This muscular dog, also known as the Italian Mastiff, is most recognizable by its large, square head that looks like a mix of that of a Pitbull and a Boxer. The Cane Corso traces its roots back to the Roman Empire, and was bred on farms in Southern Italy to work with cattle and swine and to guard the property.

  • Bouvier Des Flandres
    28/ Vera Zinkova // Shutterstock

    Bouvier Des Flandres

    #24. Bouvier Des Flandres

    Size index: 68.1
    Typical max height: 27.5 inches
    Typical max weight: 110 pounds

    In French, the name for work dogs from Belgium translates to “The Cow Herders from Flanders.” The black rough-coated dogs with long bangs and a shaggy beard resemble another European farm dog, the Briard. This breed traces its roots to the monks at a monastery in Flanders—the Reagans owned a Bouvier Des Flandres named Lucky.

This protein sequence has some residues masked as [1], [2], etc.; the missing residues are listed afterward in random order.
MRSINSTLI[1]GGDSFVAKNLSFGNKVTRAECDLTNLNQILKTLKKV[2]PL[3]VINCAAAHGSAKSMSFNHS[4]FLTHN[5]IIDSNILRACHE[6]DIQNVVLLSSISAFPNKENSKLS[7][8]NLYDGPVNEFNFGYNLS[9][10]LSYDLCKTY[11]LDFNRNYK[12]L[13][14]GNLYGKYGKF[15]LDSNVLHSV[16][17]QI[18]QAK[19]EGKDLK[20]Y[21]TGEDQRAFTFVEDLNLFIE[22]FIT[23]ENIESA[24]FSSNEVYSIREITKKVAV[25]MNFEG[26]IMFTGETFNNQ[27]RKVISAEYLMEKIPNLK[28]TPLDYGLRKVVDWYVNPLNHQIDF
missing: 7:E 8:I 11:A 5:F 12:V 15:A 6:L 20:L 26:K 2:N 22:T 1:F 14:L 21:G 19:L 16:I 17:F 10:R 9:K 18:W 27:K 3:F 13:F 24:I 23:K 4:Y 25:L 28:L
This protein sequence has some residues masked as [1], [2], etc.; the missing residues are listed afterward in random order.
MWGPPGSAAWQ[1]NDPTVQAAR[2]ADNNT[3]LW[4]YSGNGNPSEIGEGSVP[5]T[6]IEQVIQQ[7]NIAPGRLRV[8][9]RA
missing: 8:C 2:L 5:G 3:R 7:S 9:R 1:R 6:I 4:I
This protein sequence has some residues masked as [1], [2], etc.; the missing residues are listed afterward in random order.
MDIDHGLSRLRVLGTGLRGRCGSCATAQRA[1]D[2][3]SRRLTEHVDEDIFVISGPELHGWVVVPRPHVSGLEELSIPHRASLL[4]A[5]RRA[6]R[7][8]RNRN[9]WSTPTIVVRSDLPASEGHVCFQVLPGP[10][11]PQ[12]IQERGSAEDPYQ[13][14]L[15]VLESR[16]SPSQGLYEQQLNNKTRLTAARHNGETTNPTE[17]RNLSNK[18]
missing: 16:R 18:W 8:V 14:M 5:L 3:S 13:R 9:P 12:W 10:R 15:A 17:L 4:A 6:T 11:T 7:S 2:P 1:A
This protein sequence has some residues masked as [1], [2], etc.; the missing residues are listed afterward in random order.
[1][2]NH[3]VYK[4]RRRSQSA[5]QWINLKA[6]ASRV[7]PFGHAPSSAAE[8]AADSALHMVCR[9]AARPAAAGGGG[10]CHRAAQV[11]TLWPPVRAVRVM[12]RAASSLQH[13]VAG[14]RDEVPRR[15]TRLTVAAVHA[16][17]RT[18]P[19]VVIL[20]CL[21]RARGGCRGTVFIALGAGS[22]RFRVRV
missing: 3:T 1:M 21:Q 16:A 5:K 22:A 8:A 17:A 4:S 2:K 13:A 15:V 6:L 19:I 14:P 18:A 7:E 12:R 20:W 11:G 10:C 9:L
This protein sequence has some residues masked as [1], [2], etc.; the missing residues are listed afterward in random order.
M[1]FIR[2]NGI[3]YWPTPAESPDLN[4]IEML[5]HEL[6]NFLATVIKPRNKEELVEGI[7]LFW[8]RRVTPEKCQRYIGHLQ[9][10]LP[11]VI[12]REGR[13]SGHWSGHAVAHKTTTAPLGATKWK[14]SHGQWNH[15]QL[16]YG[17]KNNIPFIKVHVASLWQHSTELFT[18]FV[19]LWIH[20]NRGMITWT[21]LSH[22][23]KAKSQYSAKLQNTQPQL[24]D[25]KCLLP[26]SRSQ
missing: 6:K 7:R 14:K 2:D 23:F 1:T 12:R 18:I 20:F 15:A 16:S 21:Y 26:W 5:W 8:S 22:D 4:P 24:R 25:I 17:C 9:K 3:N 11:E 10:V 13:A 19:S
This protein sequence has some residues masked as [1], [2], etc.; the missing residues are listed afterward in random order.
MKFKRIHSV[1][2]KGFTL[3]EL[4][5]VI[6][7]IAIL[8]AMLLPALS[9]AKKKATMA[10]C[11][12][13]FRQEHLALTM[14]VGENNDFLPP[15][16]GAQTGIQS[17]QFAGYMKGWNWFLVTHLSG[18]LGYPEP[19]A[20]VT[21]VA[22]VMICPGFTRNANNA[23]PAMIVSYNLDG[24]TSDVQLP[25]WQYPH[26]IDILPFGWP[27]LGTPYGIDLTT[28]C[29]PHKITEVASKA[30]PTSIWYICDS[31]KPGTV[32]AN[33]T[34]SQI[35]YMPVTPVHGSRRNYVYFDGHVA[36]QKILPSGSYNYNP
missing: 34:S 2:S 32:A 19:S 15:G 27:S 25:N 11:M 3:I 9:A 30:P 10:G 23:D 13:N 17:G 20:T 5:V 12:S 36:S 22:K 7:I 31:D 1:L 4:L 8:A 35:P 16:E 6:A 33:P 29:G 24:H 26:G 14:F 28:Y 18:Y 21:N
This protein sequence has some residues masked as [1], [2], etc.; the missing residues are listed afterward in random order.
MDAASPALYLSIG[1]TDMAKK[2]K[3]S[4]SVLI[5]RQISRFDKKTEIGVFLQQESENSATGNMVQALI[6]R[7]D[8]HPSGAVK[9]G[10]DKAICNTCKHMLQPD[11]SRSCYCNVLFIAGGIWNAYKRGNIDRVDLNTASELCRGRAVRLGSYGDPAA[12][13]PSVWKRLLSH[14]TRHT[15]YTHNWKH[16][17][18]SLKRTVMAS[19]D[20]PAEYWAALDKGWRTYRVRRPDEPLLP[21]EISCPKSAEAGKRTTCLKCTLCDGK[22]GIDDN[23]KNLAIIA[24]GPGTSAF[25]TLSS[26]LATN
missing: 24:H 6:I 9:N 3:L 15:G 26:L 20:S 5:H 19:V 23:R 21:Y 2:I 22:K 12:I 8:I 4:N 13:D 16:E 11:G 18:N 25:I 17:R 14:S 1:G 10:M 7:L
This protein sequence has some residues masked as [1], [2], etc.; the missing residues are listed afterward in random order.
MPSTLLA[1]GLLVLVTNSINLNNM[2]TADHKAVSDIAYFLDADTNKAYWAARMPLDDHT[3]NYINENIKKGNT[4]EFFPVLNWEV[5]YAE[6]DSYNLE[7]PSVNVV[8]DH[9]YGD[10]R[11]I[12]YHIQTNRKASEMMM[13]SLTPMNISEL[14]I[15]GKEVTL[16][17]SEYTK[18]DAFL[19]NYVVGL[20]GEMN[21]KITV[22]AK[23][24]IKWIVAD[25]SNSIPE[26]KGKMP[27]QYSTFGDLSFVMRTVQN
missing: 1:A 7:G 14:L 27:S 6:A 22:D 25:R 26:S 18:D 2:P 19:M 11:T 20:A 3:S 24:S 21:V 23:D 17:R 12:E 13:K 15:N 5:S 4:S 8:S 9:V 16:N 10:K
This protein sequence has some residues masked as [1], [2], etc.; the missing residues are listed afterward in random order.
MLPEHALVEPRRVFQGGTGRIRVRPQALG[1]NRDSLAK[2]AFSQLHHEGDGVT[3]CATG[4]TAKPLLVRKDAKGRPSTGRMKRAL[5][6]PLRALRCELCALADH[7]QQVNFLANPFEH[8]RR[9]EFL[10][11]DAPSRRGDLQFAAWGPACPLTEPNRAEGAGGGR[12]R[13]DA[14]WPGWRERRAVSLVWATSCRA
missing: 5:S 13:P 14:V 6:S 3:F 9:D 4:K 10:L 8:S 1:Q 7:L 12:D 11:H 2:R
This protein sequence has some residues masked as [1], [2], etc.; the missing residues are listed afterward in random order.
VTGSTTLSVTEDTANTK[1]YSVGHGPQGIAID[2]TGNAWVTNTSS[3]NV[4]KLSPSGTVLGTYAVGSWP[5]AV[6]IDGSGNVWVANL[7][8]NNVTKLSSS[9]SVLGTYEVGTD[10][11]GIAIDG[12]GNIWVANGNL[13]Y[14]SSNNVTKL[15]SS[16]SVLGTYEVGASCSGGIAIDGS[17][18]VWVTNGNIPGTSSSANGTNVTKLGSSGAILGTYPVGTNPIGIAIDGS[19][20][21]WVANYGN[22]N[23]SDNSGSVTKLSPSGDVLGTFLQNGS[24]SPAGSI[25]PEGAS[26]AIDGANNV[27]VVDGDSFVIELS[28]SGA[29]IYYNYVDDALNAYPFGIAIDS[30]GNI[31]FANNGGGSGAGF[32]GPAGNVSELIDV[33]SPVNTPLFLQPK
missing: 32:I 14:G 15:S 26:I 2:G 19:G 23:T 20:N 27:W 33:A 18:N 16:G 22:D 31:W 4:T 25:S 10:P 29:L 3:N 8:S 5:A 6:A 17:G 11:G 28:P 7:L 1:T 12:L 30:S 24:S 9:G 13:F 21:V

• Beauceron
    29/ Stefan Schmitz // Wikimedia Commons


    #23. Beauceron

    Size index: 68.1
    Typical max height: 27.5 inches
    Typical max weight: 110 pounds

    This French breed has a similar coloration to a Doberman: black with tan markings above the eyes, on the muzzle and below the knees. The dog was bred in northern France and was used to herd sheep and as a guard dog—they were known to take on wolves. The breed is a great family dog, because it is loyal, gentle, and intelligent.  

  • Otterhound
    30/ Two Otterhounds // Wikimedia Commons


    #22. Otterhound

    Size index: 68.5
    Typical max height: 27 inches
    Typical max weight: 115 pounds